What Happened to Ricky Romero

Right now, like as this is being written, Ricky Romero is in the process of getting bombed by the Red Sox. The 27-year-old lefty just finished an inning in which he gave up a double to Dustin Pedroia between two walks before an error and a few groundouts allowed singles from Mike Aviles and Darnell McDonald to plate some runs. Six runs in all. So far all the balls in play have been ground balls — his bailiwick — but something is still off.

Going into the start today, the primary culprits were not at fault. The batting average on balls in play that Romero has allowed this year is higher than the one he allowed last year, yes. But the ‘new’ number is .252 and last year’s number was .241. That’s not the problem. Neither can we blame a velocity drop. Well, he’s down a tick from 92.1 mph to 91.1 mph, but his career velocity is 91.5 mph on the fastball. That’s not the problem, either. He’s using his curveball a little more than he has in the past, but are we going to blame his two-run difference in ERA on 55 extra curveballs this year? It doesn’t look like he’s altered his pitching mix much otherwise, so that doesn’t look like the problem.

The obvious difference comes in his walk rate, and even in today’s big inning, the walks were a problem. Romero walked 10.3% in his rookie season, then he walked 9.3% in his decent followup, and 8.7% in his breakout season last year. Now his walk rate is at a career-worst 11.3%. You have to go back to his first shot at Double-A (in 2007) to find a walk rate that bad. Look at his strike zone stats, and you’ll notice that he’s close to league average at finding the zone (43.3% this year, 45.4% career, 45.4% is the league average this year). It’s probably not those 32 pitches outside the zone that separate him from league average. He is, however, showing a career low in first-strike percentage (52.8%) that’s well below league average (59.7%) and his own average (57%). Perhaps a renewed emphasis on strike one would solve many of Romero’s woes.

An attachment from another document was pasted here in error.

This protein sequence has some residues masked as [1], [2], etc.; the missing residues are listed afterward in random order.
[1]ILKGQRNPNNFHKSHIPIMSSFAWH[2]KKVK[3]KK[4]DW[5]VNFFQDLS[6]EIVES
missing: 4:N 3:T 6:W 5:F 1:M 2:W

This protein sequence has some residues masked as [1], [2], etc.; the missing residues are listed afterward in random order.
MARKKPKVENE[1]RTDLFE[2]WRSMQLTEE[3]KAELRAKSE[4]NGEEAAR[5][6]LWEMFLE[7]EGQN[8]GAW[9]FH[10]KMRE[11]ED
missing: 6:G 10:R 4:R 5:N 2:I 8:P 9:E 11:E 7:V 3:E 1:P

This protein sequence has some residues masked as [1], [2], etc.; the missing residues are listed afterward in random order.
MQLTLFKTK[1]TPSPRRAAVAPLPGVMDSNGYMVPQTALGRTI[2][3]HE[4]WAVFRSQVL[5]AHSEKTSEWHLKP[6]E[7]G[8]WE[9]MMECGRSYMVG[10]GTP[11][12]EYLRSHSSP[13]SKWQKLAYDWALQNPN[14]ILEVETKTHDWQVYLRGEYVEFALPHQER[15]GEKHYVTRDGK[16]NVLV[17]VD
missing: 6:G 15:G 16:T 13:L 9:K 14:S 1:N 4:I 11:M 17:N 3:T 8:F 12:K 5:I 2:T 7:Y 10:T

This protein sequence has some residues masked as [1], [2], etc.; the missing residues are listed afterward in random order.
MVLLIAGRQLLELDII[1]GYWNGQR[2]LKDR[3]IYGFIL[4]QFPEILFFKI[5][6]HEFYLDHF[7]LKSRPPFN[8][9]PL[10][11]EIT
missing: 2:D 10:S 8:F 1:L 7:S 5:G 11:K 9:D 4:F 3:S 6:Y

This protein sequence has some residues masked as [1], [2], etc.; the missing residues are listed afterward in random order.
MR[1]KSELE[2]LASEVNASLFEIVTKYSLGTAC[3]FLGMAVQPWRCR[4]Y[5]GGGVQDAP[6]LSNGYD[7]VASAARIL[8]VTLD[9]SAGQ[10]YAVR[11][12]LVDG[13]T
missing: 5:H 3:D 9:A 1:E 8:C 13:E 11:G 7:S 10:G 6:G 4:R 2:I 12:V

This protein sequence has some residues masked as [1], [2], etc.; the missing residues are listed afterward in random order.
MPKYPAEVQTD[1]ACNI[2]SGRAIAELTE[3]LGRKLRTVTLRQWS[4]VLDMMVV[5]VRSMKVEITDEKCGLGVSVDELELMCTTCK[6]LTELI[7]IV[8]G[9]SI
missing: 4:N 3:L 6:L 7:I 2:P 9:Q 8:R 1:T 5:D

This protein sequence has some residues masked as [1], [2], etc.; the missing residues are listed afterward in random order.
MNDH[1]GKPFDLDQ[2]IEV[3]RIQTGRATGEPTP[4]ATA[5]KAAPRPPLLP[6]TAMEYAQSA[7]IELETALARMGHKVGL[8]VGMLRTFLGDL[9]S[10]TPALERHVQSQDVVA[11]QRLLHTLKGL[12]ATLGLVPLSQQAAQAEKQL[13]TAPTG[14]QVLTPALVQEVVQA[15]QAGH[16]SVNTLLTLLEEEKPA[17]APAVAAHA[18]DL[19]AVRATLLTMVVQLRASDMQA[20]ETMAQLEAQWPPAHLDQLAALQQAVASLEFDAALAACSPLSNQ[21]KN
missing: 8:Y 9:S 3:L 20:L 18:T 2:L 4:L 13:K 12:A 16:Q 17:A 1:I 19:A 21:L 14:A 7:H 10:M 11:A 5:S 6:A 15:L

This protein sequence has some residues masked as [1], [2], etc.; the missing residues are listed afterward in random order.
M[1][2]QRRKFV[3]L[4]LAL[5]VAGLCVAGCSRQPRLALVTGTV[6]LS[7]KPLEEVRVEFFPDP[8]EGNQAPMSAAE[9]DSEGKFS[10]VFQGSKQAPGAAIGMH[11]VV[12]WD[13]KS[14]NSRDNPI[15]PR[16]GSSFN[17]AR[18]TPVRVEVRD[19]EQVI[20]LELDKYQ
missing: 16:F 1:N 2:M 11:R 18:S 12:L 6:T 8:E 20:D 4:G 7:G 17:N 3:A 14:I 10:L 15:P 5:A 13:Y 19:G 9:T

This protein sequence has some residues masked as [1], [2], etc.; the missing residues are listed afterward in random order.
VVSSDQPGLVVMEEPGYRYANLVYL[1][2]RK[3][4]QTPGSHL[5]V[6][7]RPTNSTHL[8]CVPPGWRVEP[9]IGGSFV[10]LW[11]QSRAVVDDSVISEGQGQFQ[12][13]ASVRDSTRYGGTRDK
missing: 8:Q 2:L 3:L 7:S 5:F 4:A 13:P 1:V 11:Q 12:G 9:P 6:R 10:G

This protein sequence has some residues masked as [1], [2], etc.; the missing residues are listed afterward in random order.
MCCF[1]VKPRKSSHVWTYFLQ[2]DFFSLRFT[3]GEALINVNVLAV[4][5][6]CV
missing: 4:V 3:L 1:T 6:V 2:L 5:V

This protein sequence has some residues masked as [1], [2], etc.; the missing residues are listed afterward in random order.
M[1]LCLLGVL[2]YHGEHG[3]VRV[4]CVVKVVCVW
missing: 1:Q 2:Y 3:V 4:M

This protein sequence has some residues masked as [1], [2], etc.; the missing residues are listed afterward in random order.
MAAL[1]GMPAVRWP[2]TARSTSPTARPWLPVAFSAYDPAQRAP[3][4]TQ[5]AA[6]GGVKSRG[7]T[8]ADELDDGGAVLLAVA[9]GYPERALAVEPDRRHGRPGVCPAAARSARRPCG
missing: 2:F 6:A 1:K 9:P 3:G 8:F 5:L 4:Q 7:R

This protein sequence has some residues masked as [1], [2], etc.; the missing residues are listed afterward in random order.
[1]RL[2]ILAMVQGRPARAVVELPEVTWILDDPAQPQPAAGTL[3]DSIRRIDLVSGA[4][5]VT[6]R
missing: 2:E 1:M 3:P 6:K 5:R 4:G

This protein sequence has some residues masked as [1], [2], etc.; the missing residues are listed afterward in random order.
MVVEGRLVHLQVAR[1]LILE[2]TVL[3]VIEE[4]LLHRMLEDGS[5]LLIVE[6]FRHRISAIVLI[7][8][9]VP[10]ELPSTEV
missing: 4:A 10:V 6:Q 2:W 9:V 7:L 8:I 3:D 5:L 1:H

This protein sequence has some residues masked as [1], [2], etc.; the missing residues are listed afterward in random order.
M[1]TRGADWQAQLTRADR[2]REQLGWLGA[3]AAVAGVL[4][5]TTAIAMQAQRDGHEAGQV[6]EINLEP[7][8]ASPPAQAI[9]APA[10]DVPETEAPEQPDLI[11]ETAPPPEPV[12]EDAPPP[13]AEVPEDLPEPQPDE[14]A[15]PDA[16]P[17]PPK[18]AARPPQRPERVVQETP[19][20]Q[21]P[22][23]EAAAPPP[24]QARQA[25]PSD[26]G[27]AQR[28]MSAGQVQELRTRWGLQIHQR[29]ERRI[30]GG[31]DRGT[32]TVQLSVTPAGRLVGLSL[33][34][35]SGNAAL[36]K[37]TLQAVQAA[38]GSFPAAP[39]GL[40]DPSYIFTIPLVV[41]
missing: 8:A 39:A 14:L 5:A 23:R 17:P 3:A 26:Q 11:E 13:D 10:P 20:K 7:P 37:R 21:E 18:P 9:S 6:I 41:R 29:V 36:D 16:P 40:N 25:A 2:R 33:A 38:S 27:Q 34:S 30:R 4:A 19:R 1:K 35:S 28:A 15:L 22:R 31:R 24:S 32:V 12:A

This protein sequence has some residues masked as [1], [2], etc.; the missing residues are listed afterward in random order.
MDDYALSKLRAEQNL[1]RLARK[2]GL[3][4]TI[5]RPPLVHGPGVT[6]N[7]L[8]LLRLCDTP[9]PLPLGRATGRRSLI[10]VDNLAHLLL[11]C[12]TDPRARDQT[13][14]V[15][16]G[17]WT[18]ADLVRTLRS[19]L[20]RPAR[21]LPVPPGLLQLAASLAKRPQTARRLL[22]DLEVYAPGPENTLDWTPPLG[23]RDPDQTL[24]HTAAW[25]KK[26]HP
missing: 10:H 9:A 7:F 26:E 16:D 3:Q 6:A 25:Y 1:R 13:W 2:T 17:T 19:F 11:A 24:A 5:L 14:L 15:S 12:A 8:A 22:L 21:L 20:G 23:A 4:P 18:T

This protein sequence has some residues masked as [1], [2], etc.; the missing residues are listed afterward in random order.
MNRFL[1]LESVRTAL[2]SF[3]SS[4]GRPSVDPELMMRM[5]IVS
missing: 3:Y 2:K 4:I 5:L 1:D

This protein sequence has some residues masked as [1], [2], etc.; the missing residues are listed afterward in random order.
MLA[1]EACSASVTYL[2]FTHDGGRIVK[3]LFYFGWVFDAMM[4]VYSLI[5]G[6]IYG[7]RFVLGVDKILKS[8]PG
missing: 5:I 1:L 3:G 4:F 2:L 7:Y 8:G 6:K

On the other hand, his current walk rate is not an extreme outlier. His career walk rate in the minor leagues was 9.7%, which is worse than average. But he was getting enough ground balls and strikeouts to make that walk rate work then. It’s not working that well right now, and there’s a general regression in his other peripherals that is contributing to the problem.

His swinging strike rate is under league average for the first time (8.0%, 8.9% is league average, 9.2% for his career). So it makes sense that he’s lost a couple ticks of his strikeout rate (16.9% this year, 18.9% career). His ground-ball rate is at a career-worst (53.4%, 54.5% career). He’s giving up a career-worst number of home runs off of his fly balls (17.1% HR/FB, 12.5% career). Some of this is luck. None of it, by itself, would sink a player completely. All of it, together, has reduced his effectiveness.

Lastly, there’s the issue of expectations. Pitch to a 2.92 ERA in the AL East over 225 innings and you’re an ace. Pitch to a 4.20 FIP/3.80 xFIP/3.78 SIERA in the AL East over 225 innings, though, and you’re a horse. Considering those numbers describe the same season, perhaps we should just have been expecting a horse. And, given the Blue Jays’ pitching health woes right now, perhaps it’s okay if their ace is actually a horse right now.

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Graphs: Baseball, Roto, Beer, brats (OK, no graphs for that...yet), repeat. Follow him on Twitter @enosarris.

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